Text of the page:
This book shows how our emphasis on successful aging  is reinforcing an untenable image of “old age” as a single stage of life (an image equally promoted by the idea of “retirement years” I might add).  A stage that marks only the first years of being “old.”  It is preventing us, individually and as a society, from addressing directly and creatively the problems of “old” old age, or even acknowledging that they are painfully real.   “The reality” she writes, “is that we are all capable of aging successfully – until we aren’t” (xii).   There is a time between this new-style successful aging (“young” old age) and death when a retirement of independence, leisure, and a need to counter boredom will likely become a period of frailty and dependency when physical care trump other needs. “As a people,” Jacoby admonishes us, “we need to face reality and base both our individual planning and social policy on the assumption that by the time men and women reach their eighties and nineties, not the best, but the worst years of their lives generally lie ahead” (5).

As I processed Jacoby’s sobering chapters (and there’s much more to the book than recounted here), this baby-boomer, about-to-retire, still physically fit reader really needed the soothing tones struck by Quinn and Zelinski.  But wishing it weren’t so only works in fairy tales, and so as I create my 3 retirement finance buckets, and draw my “Get a Life Tree” I will remember the difficulties faced by my parents and my neighbors in “old old age,” berate myself for being less understanding than I could have been, and hope that Jacoby’s optimistic prediction has merit:  that as we grow older, we baby boomers (raised in a spirit of social activism) who are now coming into young old age will demand a political response to  the problems attending those who have reached  “old” old age, the problems that face us in the future.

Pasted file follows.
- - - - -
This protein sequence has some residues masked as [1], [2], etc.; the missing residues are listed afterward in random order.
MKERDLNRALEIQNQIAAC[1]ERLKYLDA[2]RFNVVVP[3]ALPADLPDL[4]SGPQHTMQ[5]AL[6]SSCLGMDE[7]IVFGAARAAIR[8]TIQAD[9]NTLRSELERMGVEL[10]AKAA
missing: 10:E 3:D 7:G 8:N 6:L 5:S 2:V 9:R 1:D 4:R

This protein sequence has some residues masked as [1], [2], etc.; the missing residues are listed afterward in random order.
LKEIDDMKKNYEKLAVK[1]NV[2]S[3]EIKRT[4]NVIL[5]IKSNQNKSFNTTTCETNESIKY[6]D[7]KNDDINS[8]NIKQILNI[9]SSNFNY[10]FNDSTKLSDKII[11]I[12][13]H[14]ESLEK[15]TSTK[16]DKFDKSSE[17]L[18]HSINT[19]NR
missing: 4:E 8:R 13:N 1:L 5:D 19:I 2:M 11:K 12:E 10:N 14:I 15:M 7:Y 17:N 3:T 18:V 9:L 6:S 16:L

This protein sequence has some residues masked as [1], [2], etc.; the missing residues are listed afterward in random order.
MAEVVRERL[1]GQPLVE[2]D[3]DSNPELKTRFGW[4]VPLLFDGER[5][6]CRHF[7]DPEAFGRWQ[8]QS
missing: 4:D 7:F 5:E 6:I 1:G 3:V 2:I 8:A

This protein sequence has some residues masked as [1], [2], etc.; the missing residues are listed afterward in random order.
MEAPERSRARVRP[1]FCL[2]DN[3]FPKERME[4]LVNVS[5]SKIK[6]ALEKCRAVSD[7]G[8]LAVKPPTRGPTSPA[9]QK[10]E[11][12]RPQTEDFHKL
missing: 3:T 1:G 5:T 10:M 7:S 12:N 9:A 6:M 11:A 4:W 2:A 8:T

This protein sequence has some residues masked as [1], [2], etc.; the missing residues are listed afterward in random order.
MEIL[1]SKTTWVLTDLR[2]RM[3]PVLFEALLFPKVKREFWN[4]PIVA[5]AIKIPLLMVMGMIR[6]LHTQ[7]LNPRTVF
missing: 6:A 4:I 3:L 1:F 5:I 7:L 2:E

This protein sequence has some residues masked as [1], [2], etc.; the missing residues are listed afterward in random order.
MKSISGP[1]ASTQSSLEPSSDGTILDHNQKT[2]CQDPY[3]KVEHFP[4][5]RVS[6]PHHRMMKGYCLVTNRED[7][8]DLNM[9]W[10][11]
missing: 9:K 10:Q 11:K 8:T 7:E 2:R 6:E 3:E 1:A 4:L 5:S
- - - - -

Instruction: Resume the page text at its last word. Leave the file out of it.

The Bookshelf:

  • Jane Bryant Quinn. How to Make Your Money Last;  The Indispensable Retirement Guide.  New York: Simon and Schuster, 2016.
  • Ernie J. Zelinski. How to Retire Happy, Wild, and Free. Edmonton: Visions International Publishing, 2015.
  • Susan Jacoby. Never Say Die; the Myth and Marketing of the New Old Age. New York: Vintage Books, 2012.



“Medicare and You”: A Review Essay

Disclaimer: I support government-provided health insurance and would vote for anyone committed to a single-payer system. I’ve always thought of Medicare as the doorway to a single-payer system for all.